Each Square is 21 feet on a side, 10 feet high and made of inexpensive #14 TW house wire. The antenna is fed at opposite corners using feeders made of 450-52 open-wire ladder line made with plastic spacers positioned about 6 inches apart. The two feed-line sections are each about 15 feet 6 inches long. Length isn’t critical, but the sections must be of equal length to maintain antenna symmetry. Some sag in the lines is acceptable if they are cut long, but I prefer to cut the sections as exactly as possible and then pull the supporting lines taut to reduce wind whipping. Be sure to keep the antenna as square and level as possible in a horizontal plane even though the ground beneath the antenna slopes away.
At the Square’s center, the two pieces of ladder line join inside a 4 x 6-inch plastic box and attach to the 4-turn primary winding of a matching transformer (T1) via a loop-resonating capacitor (see Figure 2). T1’s secondary winding connects to an SO-239 connector from which 50 feet of RG-213 run to the shack. C1 can be placed at the middle of the primary winding to maintain symmetry. For ease of construction, however, I placed the capacitor in series with one side of the primary winding with no detectable performance degradation.
Looking down on the K6STI square – an 80 and 160 meter antenna that reduces interference from power line noise. At W6KUT’s location the antenna is installed at a height of 10 feet. A 10 foot long 1¼” diameter PVC pipe acts as a center support.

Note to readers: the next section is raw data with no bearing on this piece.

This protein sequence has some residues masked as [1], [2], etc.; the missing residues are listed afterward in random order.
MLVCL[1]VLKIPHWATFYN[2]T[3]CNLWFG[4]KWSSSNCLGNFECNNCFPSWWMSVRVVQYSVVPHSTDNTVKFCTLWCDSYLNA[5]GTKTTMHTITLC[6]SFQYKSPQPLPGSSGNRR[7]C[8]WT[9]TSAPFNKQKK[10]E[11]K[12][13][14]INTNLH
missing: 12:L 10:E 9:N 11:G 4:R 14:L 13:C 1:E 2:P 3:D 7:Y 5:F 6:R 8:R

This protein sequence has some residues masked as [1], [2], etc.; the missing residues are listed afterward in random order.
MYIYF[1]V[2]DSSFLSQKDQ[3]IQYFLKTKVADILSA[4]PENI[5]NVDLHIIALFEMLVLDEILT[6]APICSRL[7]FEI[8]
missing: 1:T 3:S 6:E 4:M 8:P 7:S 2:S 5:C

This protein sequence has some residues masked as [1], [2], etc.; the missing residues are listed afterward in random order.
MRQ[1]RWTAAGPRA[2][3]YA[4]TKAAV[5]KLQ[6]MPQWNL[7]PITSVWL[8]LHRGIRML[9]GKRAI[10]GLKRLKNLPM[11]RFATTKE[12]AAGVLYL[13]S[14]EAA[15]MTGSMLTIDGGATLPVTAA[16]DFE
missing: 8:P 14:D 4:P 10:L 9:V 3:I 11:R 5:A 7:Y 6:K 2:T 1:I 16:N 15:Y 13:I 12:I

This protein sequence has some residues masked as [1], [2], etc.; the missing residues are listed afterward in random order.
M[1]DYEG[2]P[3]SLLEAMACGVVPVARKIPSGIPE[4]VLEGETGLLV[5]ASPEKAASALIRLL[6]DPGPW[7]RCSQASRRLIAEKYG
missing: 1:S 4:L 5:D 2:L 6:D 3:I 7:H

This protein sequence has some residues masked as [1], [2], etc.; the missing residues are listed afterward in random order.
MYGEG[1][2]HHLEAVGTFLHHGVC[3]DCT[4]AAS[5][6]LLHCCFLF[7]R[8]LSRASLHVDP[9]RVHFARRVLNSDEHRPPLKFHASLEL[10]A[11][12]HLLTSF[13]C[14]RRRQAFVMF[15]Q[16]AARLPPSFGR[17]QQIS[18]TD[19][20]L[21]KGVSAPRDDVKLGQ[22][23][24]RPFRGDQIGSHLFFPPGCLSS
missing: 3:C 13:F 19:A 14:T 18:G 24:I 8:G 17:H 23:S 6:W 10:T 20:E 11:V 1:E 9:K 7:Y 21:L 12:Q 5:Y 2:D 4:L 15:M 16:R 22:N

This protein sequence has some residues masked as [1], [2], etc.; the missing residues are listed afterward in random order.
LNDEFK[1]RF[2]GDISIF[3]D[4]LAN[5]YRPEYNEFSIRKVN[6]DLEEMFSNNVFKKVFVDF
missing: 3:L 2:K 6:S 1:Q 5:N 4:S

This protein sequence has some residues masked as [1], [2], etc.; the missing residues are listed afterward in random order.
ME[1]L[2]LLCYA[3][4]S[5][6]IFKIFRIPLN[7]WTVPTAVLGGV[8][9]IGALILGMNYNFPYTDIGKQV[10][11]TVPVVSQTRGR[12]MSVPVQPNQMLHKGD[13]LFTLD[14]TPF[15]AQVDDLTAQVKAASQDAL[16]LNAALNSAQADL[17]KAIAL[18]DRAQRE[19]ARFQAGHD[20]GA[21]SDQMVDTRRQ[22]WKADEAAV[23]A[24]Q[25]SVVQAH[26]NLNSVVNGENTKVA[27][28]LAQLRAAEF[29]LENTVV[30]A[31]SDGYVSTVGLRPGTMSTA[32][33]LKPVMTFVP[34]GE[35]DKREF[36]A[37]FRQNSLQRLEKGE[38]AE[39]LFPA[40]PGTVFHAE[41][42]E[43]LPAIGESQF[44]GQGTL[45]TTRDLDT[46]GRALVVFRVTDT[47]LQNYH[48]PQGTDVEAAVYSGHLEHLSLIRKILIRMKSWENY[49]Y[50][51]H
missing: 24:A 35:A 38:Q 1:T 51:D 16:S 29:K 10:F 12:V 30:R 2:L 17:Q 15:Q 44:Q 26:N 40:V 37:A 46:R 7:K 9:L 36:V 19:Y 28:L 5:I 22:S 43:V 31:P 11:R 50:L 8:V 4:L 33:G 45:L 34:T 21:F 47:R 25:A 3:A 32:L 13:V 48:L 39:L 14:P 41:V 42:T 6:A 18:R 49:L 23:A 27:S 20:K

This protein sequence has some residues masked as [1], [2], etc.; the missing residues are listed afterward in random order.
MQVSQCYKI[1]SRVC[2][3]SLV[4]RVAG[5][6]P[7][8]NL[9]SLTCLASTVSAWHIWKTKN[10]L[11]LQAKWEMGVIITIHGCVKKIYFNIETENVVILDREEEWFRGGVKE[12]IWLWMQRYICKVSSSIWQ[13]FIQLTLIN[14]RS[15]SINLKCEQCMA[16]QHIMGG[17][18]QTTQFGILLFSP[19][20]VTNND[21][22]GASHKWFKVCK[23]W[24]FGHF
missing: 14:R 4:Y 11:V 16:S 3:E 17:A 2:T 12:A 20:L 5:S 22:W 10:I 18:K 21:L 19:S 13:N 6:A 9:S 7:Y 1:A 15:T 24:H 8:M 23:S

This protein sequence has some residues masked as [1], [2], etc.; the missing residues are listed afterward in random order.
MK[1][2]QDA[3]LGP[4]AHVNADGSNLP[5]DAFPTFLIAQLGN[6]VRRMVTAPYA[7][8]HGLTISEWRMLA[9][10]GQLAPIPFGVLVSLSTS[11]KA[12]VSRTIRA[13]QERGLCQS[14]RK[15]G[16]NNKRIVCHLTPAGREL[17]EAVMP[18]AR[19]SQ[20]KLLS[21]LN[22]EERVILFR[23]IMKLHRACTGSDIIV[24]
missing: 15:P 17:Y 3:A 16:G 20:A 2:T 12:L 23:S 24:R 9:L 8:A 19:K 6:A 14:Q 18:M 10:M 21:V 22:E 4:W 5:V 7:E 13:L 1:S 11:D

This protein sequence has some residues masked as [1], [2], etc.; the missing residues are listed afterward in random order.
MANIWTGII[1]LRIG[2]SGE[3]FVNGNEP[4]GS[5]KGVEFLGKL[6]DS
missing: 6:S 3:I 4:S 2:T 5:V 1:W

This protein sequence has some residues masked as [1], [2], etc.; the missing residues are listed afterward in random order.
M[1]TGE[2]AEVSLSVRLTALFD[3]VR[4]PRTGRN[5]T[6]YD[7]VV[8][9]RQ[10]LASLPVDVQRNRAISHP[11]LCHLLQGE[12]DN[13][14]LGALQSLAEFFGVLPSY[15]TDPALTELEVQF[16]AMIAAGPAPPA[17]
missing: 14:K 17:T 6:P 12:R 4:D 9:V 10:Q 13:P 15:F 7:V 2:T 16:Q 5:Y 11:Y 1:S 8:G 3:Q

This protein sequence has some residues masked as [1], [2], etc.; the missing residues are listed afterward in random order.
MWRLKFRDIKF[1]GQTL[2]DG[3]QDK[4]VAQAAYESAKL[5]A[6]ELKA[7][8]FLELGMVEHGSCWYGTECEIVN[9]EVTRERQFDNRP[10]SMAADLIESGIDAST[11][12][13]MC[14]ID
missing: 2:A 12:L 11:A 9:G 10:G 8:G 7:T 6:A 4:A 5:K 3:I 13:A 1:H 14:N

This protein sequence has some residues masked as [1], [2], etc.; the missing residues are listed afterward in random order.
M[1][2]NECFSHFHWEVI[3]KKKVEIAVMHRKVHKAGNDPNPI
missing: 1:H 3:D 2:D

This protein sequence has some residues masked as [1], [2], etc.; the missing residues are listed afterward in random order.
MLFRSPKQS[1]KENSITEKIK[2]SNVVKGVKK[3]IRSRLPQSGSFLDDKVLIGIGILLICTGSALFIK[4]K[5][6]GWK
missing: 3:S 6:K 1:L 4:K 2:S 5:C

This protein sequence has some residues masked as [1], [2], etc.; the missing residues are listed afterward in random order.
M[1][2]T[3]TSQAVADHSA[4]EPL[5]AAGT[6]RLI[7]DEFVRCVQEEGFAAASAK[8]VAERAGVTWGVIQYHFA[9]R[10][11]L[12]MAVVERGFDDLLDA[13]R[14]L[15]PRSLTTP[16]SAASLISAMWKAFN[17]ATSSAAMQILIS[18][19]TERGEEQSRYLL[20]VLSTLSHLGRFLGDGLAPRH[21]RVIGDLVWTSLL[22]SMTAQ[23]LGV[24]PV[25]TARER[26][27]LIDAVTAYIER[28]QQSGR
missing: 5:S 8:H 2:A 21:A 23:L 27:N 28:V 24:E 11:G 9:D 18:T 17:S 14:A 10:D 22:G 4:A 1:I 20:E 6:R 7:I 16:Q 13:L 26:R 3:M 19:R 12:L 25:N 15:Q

Figure 2 – Details of the matching network for 80 and 160-meter single-band operation when using 450-a open-wire ladder line. This network is included inside the junction box (see Figure 1) of each 80 and 160-meter antenna. (A Radio Shack 270-223 plastic box makes a suitable enclosure). C1 is a compression trimmer or air variable capacitor with a capacitance of 80 pF for 80 meters and 500 pF for 160 meters. Cl is connected in series with one leg of T1’s primary winding. T1 consists of an FB-77-1024 ferrite shielding bead wound with #24 enameled wire. For 80 and 160 meters, the primary has 4 turns. The secondary winding consists of 10 turns for 80 meters and 20 turns for 160 meters.
For C1, I use a surplus compression trimmer that tunes above and below the resonance point. On 160 meters, a ¼-inch square, multiplate, mica-dielectric compression capacitor is used; its original capacitance range ran from 475 to 1800 pF. Calculations showed a need for about 475 pF, so I removed plates until there were only three per side and ended up with a capacitance range of 250 to 780 pF.